Charles Howe, McCormick Alumnus, is 100


Charles E.F. Howe, A 1943 graduate of McCormick Theological Seminary, turns 100 on June 10, 2011.

Charles Edward Francis Howe was born June 10th, 1911 in Detroit, where he grew up. Beginning with a paper route & work as a produce clerk, he worked for more 60 years until retiring in 1983. Howe graduated from Detroit High School of Commerce in 1929; Walsh College of Business in 1934; and Detroit Tech in 1940 with a B.A. in accounting. He worked for GM-Fisher Body as an accountant from 1930 until 1940, when he made a mid-life career change and began studying for the ministry.

Howe attended McCormick Theological Seminary and managed its bookstore while pursuing his studies. Graduating in 1943 with a Bachelor of Divinity degree, he married Myrtle Loraine Short and the new couple went to work at Broadview Community Church in Chicago. A church in Holt, Mich. followed. Pastorates in Lithopolis and Greencastle, Ohio followed in 1947-1952, during which time Mr. Howe was also secretary-treasurer of the International Society for Christian Endeavor in Columbus.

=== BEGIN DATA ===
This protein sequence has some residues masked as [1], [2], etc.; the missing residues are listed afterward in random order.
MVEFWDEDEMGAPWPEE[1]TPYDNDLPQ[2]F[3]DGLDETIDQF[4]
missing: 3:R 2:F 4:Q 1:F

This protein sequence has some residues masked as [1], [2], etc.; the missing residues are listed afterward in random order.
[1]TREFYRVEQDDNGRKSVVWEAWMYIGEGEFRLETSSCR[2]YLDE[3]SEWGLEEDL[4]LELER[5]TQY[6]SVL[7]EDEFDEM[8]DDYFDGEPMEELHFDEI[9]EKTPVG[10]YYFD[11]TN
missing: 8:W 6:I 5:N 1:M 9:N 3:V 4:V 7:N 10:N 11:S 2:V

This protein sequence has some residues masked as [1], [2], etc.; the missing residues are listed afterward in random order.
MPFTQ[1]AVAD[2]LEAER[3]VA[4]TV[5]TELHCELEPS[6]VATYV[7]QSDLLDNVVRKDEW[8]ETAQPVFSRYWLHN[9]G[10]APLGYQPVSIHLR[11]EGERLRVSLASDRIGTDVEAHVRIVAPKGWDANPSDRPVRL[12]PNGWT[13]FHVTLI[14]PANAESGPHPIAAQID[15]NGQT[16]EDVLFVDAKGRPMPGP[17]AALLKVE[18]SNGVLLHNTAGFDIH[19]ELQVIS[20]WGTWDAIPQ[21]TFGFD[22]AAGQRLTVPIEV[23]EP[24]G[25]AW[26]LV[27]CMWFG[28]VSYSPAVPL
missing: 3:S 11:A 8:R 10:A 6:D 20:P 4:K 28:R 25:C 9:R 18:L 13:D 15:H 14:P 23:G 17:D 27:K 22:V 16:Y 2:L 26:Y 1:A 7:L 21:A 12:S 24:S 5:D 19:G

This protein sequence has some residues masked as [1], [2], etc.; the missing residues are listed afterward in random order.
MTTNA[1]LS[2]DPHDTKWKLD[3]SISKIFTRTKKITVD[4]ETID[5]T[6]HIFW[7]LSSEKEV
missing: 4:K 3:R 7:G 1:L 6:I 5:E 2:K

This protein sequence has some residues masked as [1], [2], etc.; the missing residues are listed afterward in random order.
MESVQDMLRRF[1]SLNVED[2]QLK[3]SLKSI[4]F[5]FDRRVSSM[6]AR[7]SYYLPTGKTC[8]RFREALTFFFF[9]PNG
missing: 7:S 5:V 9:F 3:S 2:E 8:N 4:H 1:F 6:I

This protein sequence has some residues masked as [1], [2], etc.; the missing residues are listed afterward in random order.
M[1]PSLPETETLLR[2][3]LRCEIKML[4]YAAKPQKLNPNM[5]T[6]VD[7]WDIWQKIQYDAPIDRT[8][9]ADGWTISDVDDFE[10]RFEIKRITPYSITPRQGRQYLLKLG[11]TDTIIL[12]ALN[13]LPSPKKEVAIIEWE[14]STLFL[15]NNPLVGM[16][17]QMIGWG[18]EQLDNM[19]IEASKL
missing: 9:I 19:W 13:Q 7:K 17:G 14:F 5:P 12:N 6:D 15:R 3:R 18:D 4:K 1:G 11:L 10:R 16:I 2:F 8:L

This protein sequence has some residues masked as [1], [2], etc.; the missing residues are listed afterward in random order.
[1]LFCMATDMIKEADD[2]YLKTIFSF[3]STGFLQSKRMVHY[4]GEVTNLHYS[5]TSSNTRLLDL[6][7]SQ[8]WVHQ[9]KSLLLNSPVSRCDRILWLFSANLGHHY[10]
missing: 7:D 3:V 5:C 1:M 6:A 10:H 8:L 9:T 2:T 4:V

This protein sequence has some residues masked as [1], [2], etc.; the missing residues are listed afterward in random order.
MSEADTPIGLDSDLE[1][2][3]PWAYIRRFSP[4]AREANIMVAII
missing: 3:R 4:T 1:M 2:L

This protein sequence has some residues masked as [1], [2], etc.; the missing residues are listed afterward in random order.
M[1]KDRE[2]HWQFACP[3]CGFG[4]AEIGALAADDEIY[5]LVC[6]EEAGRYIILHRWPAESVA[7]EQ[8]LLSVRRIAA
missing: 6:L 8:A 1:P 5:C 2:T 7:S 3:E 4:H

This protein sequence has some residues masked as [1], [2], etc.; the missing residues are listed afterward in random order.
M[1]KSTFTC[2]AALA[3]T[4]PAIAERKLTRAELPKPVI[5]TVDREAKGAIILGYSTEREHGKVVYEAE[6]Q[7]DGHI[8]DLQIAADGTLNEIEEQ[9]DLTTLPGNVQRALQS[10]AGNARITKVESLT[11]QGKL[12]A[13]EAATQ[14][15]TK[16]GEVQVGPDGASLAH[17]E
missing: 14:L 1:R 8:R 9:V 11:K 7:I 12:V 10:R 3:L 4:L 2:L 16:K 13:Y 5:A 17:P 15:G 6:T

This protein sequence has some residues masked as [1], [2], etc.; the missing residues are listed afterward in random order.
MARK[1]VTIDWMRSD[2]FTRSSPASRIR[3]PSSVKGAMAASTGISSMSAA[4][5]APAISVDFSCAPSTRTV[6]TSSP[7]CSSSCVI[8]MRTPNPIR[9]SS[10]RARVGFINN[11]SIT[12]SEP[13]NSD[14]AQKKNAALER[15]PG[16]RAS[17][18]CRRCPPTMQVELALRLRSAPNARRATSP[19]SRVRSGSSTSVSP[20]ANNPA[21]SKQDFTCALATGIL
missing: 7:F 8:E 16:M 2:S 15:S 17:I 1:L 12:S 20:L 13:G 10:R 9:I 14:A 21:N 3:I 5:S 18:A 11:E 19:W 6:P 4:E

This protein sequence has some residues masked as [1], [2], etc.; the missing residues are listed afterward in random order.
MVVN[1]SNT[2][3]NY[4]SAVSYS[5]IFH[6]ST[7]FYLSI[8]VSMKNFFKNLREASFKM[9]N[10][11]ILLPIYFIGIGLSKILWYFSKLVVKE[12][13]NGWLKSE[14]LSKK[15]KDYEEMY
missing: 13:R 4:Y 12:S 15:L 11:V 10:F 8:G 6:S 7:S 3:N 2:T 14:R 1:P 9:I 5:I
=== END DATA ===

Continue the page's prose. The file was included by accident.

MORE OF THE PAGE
In December of 1952, Howe received the call to become the next minister of the 1st Presbyterian Church in Carbondale, Ill. Here the family would reside for the next 13 years. Succeeding his pastorate in Carbondale would be two posts in Springfield, Ill.  The first was with the Illinois Council of Churches, beginning as research and planning associate, then as executive secretary until 1976; the second with the American Baptist Churches, Great Rivers Region, as an associate for church planning and development.  His wife Loraine died suddenly in July of 1982. 

During a subsequent visit back to Michigan to visit his mother & siblings, he re-kindled a friendship with Althea Mosely Scherer. They were married in January of 1984 and moved to the Presbyterian Village in New Baltimore, Mich. during their last years. Here Howe continued his ministry by visiting shut-ins and comforting the sick and bereaved. He remained in the village after Althea died in 1997 and has spent the past several years in the comfort of an assisted-living apartment and then healthcare in the village.

Howe considers his greatest accomplishment in life getting the voters of Jackson County, Ill. in the early 1960s to vote for and approve the Jackson County Nursing Home, now named the Murphysboro Rehab Center. Before the Center was built, the elderly were often sent to substandard facilities with almost non-existent care.